by Bill Israel
Here are the highlights of an article originally published in The Out of Bounds Magazine Vol 35, No. 2, a quarterly publication at William Head Institution. A publication for and by inmates. The “aim” of the publication is “…to provide an artistic, written, outlet for those physically confined, enabling their ideas to transcend the walls and bars that hem them in.”
Bill facilitates the FOUNDATIONS COURSE for Preparation of Personal Release Plans inside the prison. It is the Institution title for the INTENSIVE JOURNAL® writing program.
The motivators for addictive behavior are widely varied and rooted in physical, psychological or spiritual wounds. Contrary to popular opinion, addictions are not indulged as pleasurable entertainment. They are “narcotizing” forms of escape from intolerable pain brought on by trauma.
Psychological pain includes (at any age) disconnection from loved ones: emotional abuse, separation/divorce, ridicule, neglect and abandonment. The emotions include grief, fear, anger, regret, shame and loneliness.
The root causes of addiction are to be found in the broad spectrum of physical and psychological distress, including the “spiritual anguish” of “relationship disconnection.” These experiences can happen at any stage of a person’s life, resulting in acute physical symptoms, emotional suffering or spiritual ennui and feelings of worthlessness.
The Adverse Childhood Experience (A.C.E.) studies have recently experienced a resurgence and have come to prominence in the study of trauma and its effects on the human personality. Completed in the mid-1980s, the Kaiser-Permanente (Department of Preventive Medicine) study was done in a co-operative research project that included the Centers for Disease Control and Prevention in the United States.
Participants were asked about 10 types of childhood trauma that had been identified in earlier research literature:
- Physical abuse
- Sexual abuse
- Emotional abuse
- Physical or emotional neglect
- Exposure to domestic violence
- Household substance abuse
- Household mental illness
- Parental separation or divorce
- Incarcerated household member
An addiction is a habit or practice that alleviates the psychological, spiritual or physical pain associated with one’s sense of “diminished self” subsequent to one or more personal trauma events. It is the stress from a feeling of a diminished sense of self that leads to a self-perception that “…there is something significantly wrong with me.” Feelings of being “less than a whole person” cause great grief and stress.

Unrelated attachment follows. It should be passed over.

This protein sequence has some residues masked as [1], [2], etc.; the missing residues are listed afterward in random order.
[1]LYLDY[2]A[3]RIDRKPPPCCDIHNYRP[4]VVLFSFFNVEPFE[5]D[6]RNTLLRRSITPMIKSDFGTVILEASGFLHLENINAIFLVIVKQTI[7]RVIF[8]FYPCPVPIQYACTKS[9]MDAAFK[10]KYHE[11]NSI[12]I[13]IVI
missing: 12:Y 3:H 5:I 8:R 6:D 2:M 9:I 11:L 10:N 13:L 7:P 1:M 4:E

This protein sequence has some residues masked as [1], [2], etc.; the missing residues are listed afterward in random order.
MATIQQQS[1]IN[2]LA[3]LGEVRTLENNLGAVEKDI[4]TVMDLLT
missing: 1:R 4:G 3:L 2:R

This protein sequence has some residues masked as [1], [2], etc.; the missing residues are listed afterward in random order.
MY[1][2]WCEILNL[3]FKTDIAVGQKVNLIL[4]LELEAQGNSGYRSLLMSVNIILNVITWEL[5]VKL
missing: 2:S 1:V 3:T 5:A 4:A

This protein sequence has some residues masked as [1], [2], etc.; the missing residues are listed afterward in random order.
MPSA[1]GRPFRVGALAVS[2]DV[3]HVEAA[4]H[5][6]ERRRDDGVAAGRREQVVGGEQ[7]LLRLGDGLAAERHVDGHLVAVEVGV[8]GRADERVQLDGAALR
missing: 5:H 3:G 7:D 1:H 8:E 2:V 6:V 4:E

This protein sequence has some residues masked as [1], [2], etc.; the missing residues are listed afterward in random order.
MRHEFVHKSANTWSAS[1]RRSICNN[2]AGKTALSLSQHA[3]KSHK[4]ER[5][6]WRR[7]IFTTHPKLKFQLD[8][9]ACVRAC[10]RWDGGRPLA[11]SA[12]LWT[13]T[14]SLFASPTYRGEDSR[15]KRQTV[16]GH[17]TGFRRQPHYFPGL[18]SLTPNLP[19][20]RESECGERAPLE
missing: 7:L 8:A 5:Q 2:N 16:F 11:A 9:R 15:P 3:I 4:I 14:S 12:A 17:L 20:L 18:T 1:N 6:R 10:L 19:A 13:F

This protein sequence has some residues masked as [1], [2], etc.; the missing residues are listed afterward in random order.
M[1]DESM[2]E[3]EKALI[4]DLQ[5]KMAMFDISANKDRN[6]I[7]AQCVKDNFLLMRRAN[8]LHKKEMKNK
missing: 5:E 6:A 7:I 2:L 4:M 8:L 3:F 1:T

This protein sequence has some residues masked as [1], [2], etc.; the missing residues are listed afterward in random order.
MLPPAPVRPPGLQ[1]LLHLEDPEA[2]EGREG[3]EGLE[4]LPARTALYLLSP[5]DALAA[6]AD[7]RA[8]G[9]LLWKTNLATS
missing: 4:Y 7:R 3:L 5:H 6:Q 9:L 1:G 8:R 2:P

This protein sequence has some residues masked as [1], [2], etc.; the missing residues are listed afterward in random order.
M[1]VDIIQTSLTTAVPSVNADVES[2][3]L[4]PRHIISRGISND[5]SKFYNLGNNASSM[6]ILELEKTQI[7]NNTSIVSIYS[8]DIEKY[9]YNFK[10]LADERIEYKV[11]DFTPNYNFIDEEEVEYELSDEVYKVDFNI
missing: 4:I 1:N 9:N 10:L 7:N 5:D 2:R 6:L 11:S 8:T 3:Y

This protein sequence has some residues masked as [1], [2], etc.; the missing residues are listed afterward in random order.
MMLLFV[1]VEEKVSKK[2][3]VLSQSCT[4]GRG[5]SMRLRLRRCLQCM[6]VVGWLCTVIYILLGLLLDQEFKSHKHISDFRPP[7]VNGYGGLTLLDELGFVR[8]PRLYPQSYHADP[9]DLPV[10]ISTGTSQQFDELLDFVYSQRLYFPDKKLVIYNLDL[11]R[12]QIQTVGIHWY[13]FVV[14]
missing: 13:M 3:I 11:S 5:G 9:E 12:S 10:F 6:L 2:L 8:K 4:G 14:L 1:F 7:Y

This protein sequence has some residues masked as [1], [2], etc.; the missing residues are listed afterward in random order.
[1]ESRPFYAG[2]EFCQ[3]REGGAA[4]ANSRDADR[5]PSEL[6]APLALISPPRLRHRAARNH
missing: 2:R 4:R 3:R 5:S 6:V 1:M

Addictive behavior can include a range of manifestations – all of which are intended to bypass the painful origins of the original trauma experience.
Compulsive consumption -not just of drugs and alcohol- but also of food (overeating). Compulsive behaviors include television watching, computer games shopping, compulsive hobbies etc.
Compulsive gambling, sex, violence (fighting), being abusive to self and others can all be “addictive”. Being obsessively angry, sad, depressed, morose and anti-social can be signs of addictive behavior.
Because the prison environment is not conducive to privacy, let alone healing, it is no surprise that the FOUNDATIONS COURSE has proven to be very popular with inmates. The course is strictly voluntary and limited to 10 participants per each 12 week course. The 3 hour weekly sessions are a meditative, quiet and safe environment for the participants to write in their individual journals. The Inside Parole Officers (IPOs) agreed to secure the “privacy” of the inmate journals. Some of the IPOs have begun to attend the public INTENSIVE JOURNAL program offered in Victoria.
The course is neither a Correctional Services Canada program, nor is it a “therapy” per se. The process however is highly therapeutic for those who participate, as it provides a non-intrusive opportunity for the men to write privately and heal in the “sacred space” of the other men seeking healing, forgiveness and recovery of their “wholeness” in a workshop setting.
Bill Israel is a long-time practitioner of the Intensive Journal Method, with 42 years of experience in effecting his own life transitions. Bill worked as an ordained pastor, a group and family therapist and trained as a hospital chaplain. He now conducts a private counseling and consulting practice in Victoria, B.C., working as a Life Transition Facilitator and a Certified Facilitator for the I J program. The program inside the federal minimum security prison is titled FOUNDATIONS For the Preparation of Personal Release Plans and has been offered to inmates since 2016.